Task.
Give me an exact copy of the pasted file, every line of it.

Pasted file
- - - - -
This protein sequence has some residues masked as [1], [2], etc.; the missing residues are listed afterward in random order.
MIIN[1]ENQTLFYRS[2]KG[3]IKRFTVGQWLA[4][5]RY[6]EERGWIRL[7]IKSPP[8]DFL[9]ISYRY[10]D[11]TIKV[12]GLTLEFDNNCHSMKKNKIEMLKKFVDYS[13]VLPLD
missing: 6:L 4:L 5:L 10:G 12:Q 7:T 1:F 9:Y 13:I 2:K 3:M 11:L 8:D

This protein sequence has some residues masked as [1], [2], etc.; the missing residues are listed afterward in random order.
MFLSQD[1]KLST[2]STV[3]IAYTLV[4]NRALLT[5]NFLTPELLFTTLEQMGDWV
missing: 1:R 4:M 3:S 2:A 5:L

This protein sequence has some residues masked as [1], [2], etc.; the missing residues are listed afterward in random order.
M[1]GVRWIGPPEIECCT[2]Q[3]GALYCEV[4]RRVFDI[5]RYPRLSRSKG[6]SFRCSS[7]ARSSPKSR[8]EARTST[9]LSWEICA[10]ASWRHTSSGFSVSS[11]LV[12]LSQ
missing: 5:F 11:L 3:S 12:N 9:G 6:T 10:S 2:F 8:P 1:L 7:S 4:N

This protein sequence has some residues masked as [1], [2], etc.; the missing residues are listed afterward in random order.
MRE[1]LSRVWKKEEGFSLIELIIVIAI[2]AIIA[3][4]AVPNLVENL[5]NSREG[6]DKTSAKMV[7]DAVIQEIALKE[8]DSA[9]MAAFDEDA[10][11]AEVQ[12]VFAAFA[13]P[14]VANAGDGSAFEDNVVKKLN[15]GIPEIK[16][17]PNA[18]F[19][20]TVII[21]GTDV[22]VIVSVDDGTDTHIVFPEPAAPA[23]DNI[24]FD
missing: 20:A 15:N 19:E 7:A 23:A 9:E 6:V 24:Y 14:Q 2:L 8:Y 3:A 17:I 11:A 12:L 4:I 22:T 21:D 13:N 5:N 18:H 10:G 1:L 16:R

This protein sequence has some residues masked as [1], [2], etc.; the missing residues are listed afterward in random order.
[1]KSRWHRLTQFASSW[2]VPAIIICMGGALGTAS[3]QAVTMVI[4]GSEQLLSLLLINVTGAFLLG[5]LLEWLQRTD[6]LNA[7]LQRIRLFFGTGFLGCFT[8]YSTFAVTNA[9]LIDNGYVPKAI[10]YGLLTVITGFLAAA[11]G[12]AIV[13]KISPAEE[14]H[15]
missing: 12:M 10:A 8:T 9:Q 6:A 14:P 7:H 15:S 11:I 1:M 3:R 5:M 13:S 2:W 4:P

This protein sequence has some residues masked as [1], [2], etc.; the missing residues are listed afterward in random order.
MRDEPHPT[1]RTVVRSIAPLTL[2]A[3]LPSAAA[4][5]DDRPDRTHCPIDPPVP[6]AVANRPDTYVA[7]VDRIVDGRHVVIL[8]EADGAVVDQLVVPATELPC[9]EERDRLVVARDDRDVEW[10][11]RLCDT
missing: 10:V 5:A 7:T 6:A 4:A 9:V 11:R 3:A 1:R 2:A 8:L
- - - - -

This protein sequence has some residues masked as [1], [2], etc.; the missing residues are listed afterward in random order.
MIIN[1]ENQTLFYRS[2]KG[3]IKRFTVGQWLA[4][5]RY[6]EERGWIRL[7]IKSPP[8]DFL[9]ISYRY[10]D[11]TIKV[12]GLTLEFDNNCHSMKKNKIEMLKKFVDYS[13]VLPLD
missing: 6:L 4:L 5:L 10:G 12:Q 7:T 1:F 9:Y 13:I 2:K 3:M 11:L 8:D

This protein sequence has some residues masked as [1], [2], etc.; the missing residues are listed afterward in random order.
MFLSQD[1]KLST[2]STV[3]IAYTLV[4]NRALLT[5]NFLTPELLFTTLEQMGDWV
missing: 1:R 4:M 3:S 2:A 5:L

This protein sequence has some residues masked as [1], [2], etc.; the missing residues are listed afterward in random order.
M[1]GVRWIGPPEIECCT[2]Q[3]GALYCEV[4]RRVFDI[5]RYPRLSRSKG[6]SFRCSS[7]ARSSPKSR[8]EARTST[9]LSWEICA[10]ASWRHTSSGFSVSS[11]LV[12]LSQ
missing: 5:F 11:L 3:S 12:N 9:G 6:T 10:S 2:F 8:P 1:L 7:S 4:N

This protein sequence has some residues masked as [1], [2], etc.; the missing residues are listed afterward in random order.
MRE[1]LSRVWKKEEGFSLIELIIVIAI[2]AIIA[3][4]AVPNLVENL[5]NSREG[6]DKTSAKMV[7]DAVIQEIALKE[8]DSA[9]MAAFDEDA[10][11]AEVQ[12]VFAAFA[13]P[14]VANAGDGSAFEDNVVKKLN[15]GIPEIK[16][17]PNA[18]F[19][20]TVII[21]GTDV[22]VIVSVDDGTDTHIVFPEPAAPA[23]DNI[24]FD
missing: 20:A 15:N 19:E 7:A 23:A 9:E 6:V 24:Y 14:Q 2:L 8:Y 3:A 17:I 11:A 12:L 4:I 22:T 21:D 13:N 5:N 18:H 10:G 1:L 16:R

This protein sequence has some residues masked as [1], [2], etc.; the missing residues are listed afterward in random order.
[1]KSRWHRLTQFASSW[2]VPAIIICMGGALGTAS[3]QAVTMVI[4]GSEQLLSLLLINVTGAFLLG[5]LLEWLQRTD[6]LNA[7]LQRIRLFFGTGFLGCFT[8]YSTFAVTNA[9]LIDNGYVPKAI[10]YGLLTVITGFLAAA[11]G[12]AIV[13]KISPAEE[14]H[15]
missing: 12:M 10:A 8:T 9:Q 6:A 14:P 7:H 15:S 11:I 1:M 3:R 5:M 13:S 2:W 4:P

This protein sequence has some residues masked as [1], [2], etc.; the missing residues are listed afterward in random order.
MRDEPHPT[1]RTVVRSIAPLTL[2]A[3]LPSAAA[4][5]DDRPDRTHCPIDPPVP[6]AVANRPDTYVA[7]VDRIVDGRHVVIL[8]EADGAVVDQLVVPATELPC[9]EERDRLVVARDDRDVEW[10][11]RLCDT
missing: 10:V 5:A 7:T 6:A 4:A 9:V 11:R 3:A 1:R 2:A 8:L